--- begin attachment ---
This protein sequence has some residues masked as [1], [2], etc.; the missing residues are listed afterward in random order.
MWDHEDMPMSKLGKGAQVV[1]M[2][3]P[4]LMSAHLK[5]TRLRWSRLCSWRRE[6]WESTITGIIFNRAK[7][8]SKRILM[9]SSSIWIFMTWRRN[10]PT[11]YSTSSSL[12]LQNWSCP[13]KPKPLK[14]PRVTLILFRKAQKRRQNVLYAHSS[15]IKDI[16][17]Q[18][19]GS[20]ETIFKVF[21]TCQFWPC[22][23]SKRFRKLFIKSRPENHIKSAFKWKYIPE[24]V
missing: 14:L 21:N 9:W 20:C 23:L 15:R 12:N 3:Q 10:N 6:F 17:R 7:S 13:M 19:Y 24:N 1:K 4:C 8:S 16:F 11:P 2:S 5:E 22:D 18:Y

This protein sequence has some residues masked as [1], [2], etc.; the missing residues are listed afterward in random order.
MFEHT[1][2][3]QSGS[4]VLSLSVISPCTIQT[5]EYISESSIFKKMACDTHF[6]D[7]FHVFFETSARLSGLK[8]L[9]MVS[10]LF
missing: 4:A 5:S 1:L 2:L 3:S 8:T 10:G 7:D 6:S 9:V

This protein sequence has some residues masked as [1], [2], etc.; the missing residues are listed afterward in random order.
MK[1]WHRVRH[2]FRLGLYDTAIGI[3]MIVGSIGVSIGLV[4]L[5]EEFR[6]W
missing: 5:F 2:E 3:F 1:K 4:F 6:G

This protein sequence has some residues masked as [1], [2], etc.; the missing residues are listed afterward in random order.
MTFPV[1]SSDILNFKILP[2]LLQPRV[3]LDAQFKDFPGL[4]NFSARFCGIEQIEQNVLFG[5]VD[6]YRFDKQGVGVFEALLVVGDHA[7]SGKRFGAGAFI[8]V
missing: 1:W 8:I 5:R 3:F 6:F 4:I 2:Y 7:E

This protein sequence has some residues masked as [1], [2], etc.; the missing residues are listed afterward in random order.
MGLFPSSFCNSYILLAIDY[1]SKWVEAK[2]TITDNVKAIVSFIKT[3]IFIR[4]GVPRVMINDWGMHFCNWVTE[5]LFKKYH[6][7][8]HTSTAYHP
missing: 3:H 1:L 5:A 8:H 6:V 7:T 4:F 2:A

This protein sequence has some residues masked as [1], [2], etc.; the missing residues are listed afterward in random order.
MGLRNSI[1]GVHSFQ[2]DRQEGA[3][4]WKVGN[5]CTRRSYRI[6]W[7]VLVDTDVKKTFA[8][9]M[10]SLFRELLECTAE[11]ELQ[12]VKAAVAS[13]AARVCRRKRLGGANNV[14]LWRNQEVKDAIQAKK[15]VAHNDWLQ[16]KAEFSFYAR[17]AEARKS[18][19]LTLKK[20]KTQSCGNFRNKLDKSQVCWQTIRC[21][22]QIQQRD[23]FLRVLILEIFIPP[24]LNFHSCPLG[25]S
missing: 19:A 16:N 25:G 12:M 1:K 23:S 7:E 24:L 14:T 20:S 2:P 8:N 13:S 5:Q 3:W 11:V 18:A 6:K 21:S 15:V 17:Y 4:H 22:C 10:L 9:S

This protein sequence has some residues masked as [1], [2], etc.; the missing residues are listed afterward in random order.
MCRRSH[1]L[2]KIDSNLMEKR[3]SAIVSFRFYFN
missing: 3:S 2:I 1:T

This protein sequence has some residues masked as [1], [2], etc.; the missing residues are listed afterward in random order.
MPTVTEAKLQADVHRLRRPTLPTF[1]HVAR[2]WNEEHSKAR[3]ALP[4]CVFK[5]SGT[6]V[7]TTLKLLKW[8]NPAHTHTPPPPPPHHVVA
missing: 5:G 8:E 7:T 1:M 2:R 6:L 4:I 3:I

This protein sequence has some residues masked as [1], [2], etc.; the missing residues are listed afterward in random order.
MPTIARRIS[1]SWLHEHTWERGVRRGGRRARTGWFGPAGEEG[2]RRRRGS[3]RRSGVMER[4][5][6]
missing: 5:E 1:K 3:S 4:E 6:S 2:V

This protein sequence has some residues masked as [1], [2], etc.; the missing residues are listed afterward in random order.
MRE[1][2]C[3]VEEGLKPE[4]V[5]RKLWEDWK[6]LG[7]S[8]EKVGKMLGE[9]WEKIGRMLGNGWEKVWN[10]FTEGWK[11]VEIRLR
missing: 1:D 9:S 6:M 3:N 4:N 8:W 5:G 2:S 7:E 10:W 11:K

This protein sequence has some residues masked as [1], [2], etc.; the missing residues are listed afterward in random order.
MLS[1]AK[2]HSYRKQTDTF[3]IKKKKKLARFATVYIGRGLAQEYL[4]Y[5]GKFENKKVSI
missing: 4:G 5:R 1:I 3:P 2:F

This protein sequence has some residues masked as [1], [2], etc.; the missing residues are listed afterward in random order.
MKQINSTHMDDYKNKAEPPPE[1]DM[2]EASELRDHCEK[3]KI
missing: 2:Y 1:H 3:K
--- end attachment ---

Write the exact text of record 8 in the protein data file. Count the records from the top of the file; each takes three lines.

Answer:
This protein sequence has some residues masked as [1], [2], etc.; the missing residues are listed afterward in random order.
MPTVTEAKLQADVHRLRRPTLPTF[1]HVAR[2]WNEEHSKAR[3]ALP[4]CVFK[5]SGT[6]V[7]TTLKLLKW[8]NPAHTHTPPPPPPHHVVA
missing: 5:G 8:E 7:T 1:M 2:R 6:L 4:I 3:I